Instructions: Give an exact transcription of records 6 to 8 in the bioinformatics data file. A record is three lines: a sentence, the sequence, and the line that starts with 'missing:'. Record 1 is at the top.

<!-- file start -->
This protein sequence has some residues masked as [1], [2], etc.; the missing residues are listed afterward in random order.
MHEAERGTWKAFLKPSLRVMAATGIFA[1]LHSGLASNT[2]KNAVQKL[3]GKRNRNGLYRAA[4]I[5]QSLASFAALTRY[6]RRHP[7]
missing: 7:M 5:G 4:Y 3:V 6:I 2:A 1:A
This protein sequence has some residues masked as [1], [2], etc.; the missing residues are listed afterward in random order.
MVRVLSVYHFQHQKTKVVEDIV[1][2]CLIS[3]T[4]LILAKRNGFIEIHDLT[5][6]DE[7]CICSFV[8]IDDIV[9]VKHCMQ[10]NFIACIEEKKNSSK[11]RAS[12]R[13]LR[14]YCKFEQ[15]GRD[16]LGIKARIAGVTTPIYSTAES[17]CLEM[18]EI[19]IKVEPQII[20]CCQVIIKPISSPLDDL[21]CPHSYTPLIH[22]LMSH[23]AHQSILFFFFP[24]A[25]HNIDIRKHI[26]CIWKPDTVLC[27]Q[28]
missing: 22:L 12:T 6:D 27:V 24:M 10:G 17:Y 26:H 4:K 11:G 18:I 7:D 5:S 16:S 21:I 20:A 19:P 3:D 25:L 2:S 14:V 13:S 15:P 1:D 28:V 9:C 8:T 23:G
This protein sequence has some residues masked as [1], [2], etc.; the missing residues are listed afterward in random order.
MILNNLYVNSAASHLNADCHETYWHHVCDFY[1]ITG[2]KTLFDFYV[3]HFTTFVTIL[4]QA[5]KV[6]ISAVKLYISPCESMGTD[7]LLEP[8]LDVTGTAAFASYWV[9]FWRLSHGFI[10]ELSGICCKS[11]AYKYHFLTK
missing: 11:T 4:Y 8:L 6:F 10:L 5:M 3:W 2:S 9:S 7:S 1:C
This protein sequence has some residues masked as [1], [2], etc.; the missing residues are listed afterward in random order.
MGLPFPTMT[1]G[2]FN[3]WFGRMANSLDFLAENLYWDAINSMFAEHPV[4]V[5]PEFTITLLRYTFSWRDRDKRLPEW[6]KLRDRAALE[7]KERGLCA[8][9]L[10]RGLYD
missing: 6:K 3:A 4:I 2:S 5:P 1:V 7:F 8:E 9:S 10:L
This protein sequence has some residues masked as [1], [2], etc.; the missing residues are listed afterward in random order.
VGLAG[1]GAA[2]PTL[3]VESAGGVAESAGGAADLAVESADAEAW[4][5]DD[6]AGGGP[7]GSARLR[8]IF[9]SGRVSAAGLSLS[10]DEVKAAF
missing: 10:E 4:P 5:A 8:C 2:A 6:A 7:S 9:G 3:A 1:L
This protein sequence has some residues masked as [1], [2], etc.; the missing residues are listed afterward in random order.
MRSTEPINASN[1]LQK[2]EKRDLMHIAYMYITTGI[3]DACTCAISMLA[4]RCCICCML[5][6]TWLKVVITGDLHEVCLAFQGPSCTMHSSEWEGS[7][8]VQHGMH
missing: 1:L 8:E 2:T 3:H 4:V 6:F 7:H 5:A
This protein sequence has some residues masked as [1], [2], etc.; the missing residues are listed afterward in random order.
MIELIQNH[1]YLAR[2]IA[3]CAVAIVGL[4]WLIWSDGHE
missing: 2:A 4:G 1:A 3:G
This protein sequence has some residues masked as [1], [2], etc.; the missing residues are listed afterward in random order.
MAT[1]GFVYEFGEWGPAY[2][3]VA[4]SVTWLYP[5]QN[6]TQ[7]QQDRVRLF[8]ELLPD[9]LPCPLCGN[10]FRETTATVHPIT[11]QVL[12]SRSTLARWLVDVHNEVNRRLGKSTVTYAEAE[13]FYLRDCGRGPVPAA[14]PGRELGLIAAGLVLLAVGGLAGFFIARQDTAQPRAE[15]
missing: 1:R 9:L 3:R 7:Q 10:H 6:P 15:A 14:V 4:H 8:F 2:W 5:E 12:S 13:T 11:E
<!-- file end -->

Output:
This protein sequence has some residues masked as [1], [2], etc.; the missing residues are listed afterward in random order.
MRSTEPINASN[1]LQK[2]EKRDLMHIAYMYITTGI[3]DACTCAISMLA[4]RCCICCML[5][6]TWLKVVITGDLHEVCLAFQGPSCTMHSSEWEGS[7][8]VQHGMH
missing: 1:L 8:E 2:T 3:H 4:V 6:F 7:H 5:A
This protein sequence has some residues masked as [1], [2], etc.; the missing residues are listed afterward in random order.
MIELIQNH[1]YLAR[2]IA[3]CAVAIVGL[4]WLIWSDGHE
missing: 2:A 4:G 1:A 3:G
This protein sequence has some residues masked as [1], [2], etc.; the missing residues are listed afterward in random order.
MAT[1]GFVYEFGEWGPAY[2][3]VA[4]SVTWLYP[5]QN[6]TQ[7]QQDRVRLF[8]ELLPD[9]LPCPLCGN[10]FRETTATVHPIT[11]QVL[12]SRSTLARWLVDVHNEVNRRLGKSTVTYAEAE[13]FYLRDCGRGPVPAA[14]PGRELGLIAAGLVLLAVGGLAGFFIARQDTAQPRAE[15]
missing: 1:R 9:L 3:R 7:Q 10:H 6:P 15:A 14:V 4:H 8:F 2:W 5:E 12:S 13:T 11:E